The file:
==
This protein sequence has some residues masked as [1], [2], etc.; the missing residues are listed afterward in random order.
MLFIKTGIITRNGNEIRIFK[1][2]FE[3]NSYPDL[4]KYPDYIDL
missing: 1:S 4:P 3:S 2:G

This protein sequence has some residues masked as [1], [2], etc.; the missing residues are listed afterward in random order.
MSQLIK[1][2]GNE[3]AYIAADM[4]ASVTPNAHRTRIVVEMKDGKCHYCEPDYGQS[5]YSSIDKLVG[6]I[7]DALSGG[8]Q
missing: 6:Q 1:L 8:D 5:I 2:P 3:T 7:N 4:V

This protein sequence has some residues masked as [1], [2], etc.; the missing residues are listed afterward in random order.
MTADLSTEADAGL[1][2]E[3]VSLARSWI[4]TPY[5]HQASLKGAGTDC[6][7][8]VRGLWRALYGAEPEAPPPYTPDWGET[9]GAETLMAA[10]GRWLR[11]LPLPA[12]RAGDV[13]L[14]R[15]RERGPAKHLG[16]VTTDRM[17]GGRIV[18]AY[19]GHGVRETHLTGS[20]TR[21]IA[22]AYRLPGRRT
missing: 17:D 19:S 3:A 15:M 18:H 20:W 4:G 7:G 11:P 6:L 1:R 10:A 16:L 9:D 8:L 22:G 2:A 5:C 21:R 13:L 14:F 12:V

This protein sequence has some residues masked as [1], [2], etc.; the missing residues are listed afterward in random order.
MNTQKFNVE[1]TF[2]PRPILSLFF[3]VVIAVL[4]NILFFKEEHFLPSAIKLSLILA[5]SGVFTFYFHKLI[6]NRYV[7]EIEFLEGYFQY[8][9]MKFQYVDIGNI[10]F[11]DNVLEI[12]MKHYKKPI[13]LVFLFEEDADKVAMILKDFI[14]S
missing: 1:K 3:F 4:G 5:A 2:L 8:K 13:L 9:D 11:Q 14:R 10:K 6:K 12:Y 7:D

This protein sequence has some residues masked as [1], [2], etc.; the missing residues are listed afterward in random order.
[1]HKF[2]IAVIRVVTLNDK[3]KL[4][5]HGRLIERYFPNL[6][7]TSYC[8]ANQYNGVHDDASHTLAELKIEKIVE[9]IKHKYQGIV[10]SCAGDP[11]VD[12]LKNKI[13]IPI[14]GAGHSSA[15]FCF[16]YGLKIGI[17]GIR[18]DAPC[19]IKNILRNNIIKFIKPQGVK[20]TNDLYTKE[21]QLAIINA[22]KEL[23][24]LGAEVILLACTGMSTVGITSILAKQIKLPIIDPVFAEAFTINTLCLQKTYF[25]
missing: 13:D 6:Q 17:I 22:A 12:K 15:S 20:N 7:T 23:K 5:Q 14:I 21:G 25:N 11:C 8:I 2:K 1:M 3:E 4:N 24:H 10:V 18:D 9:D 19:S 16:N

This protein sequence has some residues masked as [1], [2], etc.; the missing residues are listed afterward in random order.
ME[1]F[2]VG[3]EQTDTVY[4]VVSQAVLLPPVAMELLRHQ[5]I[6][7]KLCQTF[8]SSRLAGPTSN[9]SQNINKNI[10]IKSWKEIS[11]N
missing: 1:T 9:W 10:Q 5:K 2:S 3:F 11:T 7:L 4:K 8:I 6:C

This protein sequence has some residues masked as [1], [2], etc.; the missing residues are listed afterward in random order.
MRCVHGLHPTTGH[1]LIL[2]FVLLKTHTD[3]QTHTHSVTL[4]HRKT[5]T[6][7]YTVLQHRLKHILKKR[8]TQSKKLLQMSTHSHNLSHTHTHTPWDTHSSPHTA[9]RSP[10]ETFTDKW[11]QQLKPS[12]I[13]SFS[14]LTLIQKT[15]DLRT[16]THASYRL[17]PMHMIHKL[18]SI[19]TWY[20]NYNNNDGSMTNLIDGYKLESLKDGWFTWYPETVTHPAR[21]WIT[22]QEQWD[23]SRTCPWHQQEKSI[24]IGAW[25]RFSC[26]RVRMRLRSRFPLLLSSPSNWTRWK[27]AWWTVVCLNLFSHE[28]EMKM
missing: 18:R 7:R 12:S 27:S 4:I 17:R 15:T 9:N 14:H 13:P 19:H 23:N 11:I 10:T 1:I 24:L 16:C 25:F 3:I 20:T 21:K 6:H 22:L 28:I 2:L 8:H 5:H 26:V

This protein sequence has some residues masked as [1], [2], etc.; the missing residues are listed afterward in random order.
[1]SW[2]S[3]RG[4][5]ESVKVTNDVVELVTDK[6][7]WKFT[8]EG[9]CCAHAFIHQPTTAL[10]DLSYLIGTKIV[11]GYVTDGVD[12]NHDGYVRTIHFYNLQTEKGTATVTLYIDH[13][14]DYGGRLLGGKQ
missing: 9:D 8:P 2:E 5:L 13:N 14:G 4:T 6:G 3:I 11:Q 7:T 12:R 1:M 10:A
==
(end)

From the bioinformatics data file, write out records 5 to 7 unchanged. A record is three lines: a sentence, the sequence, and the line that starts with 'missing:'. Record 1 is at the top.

This protein sequence has some residues masked as [1], [2], etc.; the missing residues are listed afterward in random order.
[1]HKF[2]IAVIRVVTLNDK[3]KL[4][5]HGRLIERYFPNL[6][7]TSYC[8]ANQYNGVHDDASHTLAELKIEKIVE[9]IKHKYQGIV[10]SCAGDP[11]VD[12]LKNKI[13]IPI[14]GAGHSSA[15]FCF[16]YGLKIGI[17]GIR[18]DAPC[19]IKNILRNNIIKFIKPQGVK[20]TNDLYTKE[21]QLAIINA[22]KEL[23][24]LGAEVILLACTGMSTVGITSILAKQIKLPIIDPVFAEAFTINTLCLQKTYF[25]
missing: 13:D 6:Q 17:I 22:A 12:K 15:S 20:N 7:T 23:K 5:Q 14:I 21:G 25:N 11:C 8:I 2:K 1:M 3:E 4:N 24:H 10:V 18:D 9:D 19:S 16:N

This protein sequence has some residues masked as [1], [2], etc.; the missing residues are listed afterward in random order.
ME[1]F[2]VG[3]EQTDTVY[4]VVSQAVLLPPVAMELLRHQ[5]I[6][7]KLCQTF[8]SSRLAGPTSN[9]SQNINKNI[10]IKSWKEIS[11]N
missing: 1:T 9:W 10:Q 5:K 2:S 3:F 11:T 7:L 4:K 8:I 6:C

This protein sequence has some residues masked as [1], [2], etc.; the missing residues are listed afterward in random order.
MRCVHGLHPTTGH[1]LIL[2]FVLLKTHTD[3]QTHTHSVTL[4]HRKT[5]T[6][7]YTVLQHRLKHILKKR[8]TQSKKLLQMSTHSHNLSHTHTHTPWDTHSSPHTA[9]RSP[10]ETFTDKW[11]QQLKPS[12]I[13]SFS[14]LTLIQKT[15]DLRT[16]THASYRL[17]PMHMIHKL[18]SI[19]TWY[20]NYNNNDGSMTNLIDGYKLESLKDGWFTWYPETVTHPAR[21]WIT[22]QEQWD[23]SRTCPWHQQEKSI[24]IGAW[25]RFSC[26]RVRMRLRSRFPLLLSSPSNWTRWK[27]AWWTVVCLNLFSHE[28]EMKM
missing: 18:R 7:R 12:S 27:S 4:I 17:R 15:T 9:N 14:H 13:P 19:H 23:N 11:I 10:T 1:I 24:L 16:C 25:F 3:I 20:T 21:K 6:H 22:L 28:I 2:L 8:H 5:H 26:V